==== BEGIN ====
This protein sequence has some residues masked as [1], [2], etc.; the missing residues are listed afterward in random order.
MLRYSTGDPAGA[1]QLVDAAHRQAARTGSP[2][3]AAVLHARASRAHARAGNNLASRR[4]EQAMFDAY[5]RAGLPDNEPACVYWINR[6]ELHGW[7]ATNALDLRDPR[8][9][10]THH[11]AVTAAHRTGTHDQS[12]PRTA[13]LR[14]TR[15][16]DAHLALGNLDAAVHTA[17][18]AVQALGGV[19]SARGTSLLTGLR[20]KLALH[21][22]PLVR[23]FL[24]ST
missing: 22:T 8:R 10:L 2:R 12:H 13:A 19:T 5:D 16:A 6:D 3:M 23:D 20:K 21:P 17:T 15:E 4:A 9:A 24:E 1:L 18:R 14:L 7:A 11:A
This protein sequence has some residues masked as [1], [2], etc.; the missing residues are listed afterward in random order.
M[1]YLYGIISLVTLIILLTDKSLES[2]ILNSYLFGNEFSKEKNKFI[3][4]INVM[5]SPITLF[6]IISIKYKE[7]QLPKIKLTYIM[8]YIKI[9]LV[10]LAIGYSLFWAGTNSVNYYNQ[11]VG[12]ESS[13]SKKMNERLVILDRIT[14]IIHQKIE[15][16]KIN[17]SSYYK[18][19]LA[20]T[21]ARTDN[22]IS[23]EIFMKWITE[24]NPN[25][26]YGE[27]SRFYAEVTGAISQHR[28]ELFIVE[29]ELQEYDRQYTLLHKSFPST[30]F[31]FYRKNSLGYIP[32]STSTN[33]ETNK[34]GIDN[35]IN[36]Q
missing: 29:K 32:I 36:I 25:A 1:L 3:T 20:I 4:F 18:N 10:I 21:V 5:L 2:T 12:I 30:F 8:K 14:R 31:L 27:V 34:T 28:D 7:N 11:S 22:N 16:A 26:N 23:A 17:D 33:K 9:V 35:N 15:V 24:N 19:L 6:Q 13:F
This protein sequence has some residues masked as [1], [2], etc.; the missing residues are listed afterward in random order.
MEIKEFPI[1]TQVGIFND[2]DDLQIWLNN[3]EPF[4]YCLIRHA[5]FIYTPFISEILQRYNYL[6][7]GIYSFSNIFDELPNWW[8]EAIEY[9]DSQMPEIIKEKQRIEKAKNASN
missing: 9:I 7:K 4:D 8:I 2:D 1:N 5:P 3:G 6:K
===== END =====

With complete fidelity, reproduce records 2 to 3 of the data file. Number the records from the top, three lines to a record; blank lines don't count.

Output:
This protein sequence has some residues masked as [1], [2], etc.; the missing residues are listed afterward in random order.
M[1]YLYGIISLVTLIILLTDKSLES[2]ILNSYLFGNEFSKEKNKFI[3][4]INVM[5]SPITLF[6]IISIKYKE[7]QLPKIKLTYIM[8]YIKI[9]LV[10]LAIGYSLFWAGTNSVNYYNQ[11]VG[12]ESS[13]SKKMNERLVILDRIT[14]IIHQKIE[15][16]KIN[17]SSYYK[18][19]LA[20]T[21]ARTDN[22]IS[23]EIFMKWITE[24]NPN[25][26]YGE[27]SRFYAEVTGAISQHR[28]ELFIVE[29]ELQEYDRQYTLLHKSFPST[30]F[31]FYRKNSLGYIP[32]STSTN[33]ETNK[34]GIDN[35]IN[36]Q
missing: 29:K 32:I 36:I 25:A 1:L 3:T 20:I 4:F 18:N 10:I 21:V 5:L 2:T 12:I 30:F 8:K 14:R 31:L 27:V 34:T 28:D 7:N 11:S 22:N 16:A 26:N 23:A 17:D 33:K 9:V 35:N 15:V 24:N 19:L 6:Q 13:F
This protein sequence has some residues masked as [1], [2], etc.; the missing residues are listed afterward in random order.
MEIKEFPI[1]TQVGIFND[2]DDLQIWLNN[3]EPF[4]YCLIRHA[5]FIYTPFISEILQRYNYL[6][7]GIYSFSNIFDELPNWW[8]EAIEY[9]DSQMPEIIKEKQRIEKAKNASN
missing: 9:I 7:K 4:D 8:I 2:D 1:N 5:P 3:G 6:K